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When Dogs Could Talk

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Dog Soldiers

In the Garden, Before the Fall

Corps of Discovery

THE WEST Episode One

Dog Soldiers

N. Scott Momaday"The dog soldiers were the elite military organizations in the tribe. They were the last line of defense for the people. And so they were greatly esteemed. The warriors in the society were outfitted with a particular sash, which trailed the ground. And White Man Runs Him, Croweach member carried a sacred arrow. And in time of battle, the dog soldier would impale the sash to the ground and stand the ground to the death. They had a song which only the members could sing, and only in the face of death. So you can imagine, that children, when they saw a dog soldier go by, must have just -- Ahhh, wow! Look at that guy, he's a dog soldier!"
N. Scott Momaday

According to Cheyenne tradition, there was once a prophet named Sweet Medicine who taught his people how to conduct themselves. He set up a council of 44 chiefs to speak for all the Cheyenne, and presented them with four Sacred Arrows, two to subdue their human enemies, two to make the buffalo fall before them.

And he brought them a warning: strangers called "Earth Men" would one day appear among them, light-skinned, speaking an unknown tongue. And with them would come a strange animal that would change the Cheyenne way of life -- and that of every other Indian people -- forever.

It was the horse.

A horse filmed by the makers of THE WESTApache and Navajo raiders got them first, but when the Spanish were driven out of New Mexico, the thousands of horses they left behind spread across the West. By the 1690s, the horse was being used by tribes of the Southern plains. By 1700, it had transformed the lives of Detail from Catlin's Buffalo Chasethe Kiowa and Comanche, along the eastern foothills of the Rockies. At the same time, the horse reached the Shoshone and Bannocks in what is now Idaho. The Nez PercÚ stole some from them, and soon had herds that numbered in the thousands in the lush Wallowa Valley of the Pacific Northwest.

N. Scott Momaday"It must have been the realization of an ancient dream to be elevated, to be severed from the earth, cut free. What a sense of life that must have been, different from anything they'd ever known. With the horse, their ancient nomadism was realized to the fullest extent, and they had conquered their oldest enemy, which was distance."
N. Scott Momaday

The Great Plains now became a crowded meeting ground for some thirty tribes drawn from every direction, and the horse became the most precious symbol of wealth and prestige -- a valuable prize to steal from your enemies and a faster way to reach them. A man's bravery was measured by the size of his horse herd and by the number of times he had physically touched an enemy in battle -- called "counting coup."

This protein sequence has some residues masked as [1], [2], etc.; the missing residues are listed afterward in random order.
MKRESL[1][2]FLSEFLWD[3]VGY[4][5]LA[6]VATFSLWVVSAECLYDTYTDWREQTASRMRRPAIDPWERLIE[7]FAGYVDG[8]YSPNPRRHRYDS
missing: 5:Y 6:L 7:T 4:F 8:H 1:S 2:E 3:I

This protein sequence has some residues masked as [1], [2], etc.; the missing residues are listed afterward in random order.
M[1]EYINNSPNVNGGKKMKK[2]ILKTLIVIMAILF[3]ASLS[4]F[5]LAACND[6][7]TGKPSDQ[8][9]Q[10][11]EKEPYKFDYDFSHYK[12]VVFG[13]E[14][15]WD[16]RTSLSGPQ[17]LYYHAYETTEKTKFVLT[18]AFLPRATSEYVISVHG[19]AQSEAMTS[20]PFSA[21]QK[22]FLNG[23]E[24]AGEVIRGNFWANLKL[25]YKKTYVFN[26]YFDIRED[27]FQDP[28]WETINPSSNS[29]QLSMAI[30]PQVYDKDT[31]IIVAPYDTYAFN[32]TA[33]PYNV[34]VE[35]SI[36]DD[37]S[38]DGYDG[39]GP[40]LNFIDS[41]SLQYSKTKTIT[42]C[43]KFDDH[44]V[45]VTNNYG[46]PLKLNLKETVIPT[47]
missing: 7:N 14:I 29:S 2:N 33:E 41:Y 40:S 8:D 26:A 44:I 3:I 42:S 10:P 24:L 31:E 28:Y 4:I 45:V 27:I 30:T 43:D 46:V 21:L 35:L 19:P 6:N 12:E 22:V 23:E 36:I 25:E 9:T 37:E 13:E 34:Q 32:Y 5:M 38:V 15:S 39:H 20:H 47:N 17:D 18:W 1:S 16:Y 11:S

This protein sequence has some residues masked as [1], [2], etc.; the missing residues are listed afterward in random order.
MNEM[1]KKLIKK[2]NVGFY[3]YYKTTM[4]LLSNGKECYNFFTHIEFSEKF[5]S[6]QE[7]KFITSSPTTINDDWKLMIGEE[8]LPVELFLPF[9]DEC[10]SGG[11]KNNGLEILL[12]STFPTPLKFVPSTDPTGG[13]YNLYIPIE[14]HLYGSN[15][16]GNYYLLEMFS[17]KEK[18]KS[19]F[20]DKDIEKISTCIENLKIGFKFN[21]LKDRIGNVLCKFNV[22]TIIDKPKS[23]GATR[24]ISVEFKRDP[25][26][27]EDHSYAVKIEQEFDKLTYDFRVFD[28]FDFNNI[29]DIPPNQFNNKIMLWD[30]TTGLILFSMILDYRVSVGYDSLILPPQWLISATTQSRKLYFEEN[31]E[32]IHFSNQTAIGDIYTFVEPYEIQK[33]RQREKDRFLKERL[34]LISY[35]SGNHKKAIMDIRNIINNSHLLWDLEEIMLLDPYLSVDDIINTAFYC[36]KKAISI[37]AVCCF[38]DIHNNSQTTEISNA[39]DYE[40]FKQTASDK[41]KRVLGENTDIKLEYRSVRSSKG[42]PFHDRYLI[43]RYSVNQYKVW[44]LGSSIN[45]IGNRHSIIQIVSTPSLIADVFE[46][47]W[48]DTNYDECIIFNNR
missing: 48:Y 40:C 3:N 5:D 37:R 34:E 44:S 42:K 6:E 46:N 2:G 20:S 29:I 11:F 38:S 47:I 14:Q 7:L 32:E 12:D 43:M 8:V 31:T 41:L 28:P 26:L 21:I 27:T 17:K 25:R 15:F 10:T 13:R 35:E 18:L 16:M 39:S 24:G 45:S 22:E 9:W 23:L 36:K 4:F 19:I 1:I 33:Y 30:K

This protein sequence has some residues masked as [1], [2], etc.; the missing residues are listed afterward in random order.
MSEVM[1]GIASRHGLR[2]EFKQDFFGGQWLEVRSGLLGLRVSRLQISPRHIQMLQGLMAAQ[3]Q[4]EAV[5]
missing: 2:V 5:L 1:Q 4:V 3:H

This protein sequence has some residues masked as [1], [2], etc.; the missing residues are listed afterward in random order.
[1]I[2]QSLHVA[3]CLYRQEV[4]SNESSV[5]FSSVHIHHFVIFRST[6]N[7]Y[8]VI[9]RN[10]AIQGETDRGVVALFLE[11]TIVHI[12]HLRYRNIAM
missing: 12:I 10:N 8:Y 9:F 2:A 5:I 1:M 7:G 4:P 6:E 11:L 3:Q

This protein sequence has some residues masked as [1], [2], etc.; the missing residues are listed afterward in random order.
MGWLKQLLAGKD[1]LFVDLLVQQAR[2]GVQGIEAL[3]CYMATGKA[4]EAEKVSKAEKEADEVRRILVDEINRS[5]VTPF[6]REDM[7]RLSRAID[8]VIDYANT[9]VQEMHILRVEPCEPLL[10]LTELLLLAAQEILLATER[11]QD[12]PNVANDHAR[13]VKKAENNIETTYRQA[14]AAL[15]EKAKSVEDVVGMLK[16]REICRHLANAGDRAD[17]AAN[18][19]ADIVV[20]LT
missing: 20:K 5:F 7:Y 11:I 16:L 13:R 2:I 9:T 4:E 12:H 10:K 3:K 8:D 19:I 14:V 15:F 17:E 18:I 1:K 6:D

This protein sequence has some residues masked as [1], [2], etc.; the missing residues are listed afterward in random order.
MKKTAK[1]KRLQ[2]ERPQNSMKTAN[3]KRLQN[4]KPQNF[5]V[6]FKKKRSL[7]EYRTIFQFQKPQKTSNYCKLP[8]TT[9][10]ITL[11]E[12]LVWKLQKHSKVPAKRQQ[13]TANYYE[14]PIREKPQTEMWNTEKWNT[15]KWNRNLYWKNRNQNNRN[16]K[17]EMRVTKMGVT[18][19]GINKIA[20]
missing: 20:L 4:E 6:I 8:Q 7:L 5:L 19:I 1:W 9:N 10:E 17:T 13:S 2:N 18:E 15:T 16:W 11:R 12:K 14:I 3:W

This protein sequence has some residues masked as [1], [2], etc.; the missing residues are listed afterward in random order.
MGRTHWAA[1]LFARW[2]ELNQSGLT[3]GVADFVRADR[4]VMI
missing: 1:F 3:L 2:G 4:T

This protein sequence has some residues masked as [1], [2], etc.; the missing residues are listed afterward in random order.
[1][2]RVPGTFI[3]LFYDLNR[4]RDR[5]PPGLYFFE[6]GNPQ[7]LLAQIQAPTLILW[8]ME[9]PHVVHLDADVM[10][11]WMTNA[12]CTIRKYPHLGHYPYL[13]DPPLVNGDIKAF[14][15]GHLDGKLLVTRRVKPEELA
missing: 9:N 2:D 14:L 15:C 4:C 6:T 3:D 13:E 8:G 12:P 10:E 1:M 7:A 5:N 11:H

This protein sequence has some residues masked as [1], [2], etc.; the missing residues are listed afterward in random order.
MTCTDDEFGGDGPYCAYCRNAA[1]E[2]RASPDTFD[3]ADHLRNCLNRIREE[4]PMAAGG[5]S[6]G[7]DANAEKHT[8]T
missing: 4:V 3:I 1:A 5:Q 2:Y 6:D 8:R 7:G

N. Scott Momaday"Before the horse, life must have been hard. A person would have to give virtually every hour of his waking time to solving the simple problem of survival. But with the horse, a hunter could acquire enough food in one day to last him months. He was suddenly given a margin of freedom that he could never have imagined. And so what he did with it, of course, was to celebrate it in terms of the warrior ideal: "Now I have leisure. I can go and hunt, and I can -- I can visit my enemies and count coup. I can be brave and I can attain glory."
N. Scott Momaday

Mounted Ute father and sonA man could not even court a girl unless he had proved his courage. That was one reason so many were anxious to win good war records.... They were all afraid of what people, and especially the women, would say if they were cowardly. The women even had a song they would sing about a man whose courage had failed him: "If you are afraid when you charge, turn back. The Desert Women will eat you." ...It was hard to go into a fight, and they were often afraid, but it was worse to turn back and face the women.
John Stands in Timber

Jo Allyn Archambault"I, as the Lakota woman four generations ago, would have cut off the arms and the legs and heads of the enemies that my husband killed, and I would have put them on a stick, and I would have paraded them in the scalp dance that evening when we honored our men."
Jo Allyn Archambault

Mary Armstrong"When the horses get together they make a lot of dust, and when they 'd see this, why they knew that they were coming back from a hunt or a fight.... Then they danced, all jolly and happy after they fed their warriors, and everybody spruced up and got out, and they had a big victory dance. That's when women all get in a line and dance around."
Mary Armstrong

On the southern Plains, the Comanches began driving the Apaches out of the grasslands and into the deserts and mountains of New Mexico. In the north, the Lakota -- or the Sioux, as some of their enemies would later call them -- pressed westward, pushing the Cheyenne ahead of them and displacing other tribes as they expanded across the Missouri. "There was always fighting going on somewhere," said one Crow woman. "We sometimes tried to keep our men from going to war, but this was like talking to winter-winds."

And with this increased contact among tribes came a wave of epidemics. Smallpox, cholera, tuberculosis, measles, diptheria -- European diseases against which they had no immunity -- now raced from people to people.

Michael Dorris"It was a total holocaust. And it wasn't the cavalry. It was a series of pandemics that wiped out most Indian people before Europeans ever encountered them."
Michael Dorris


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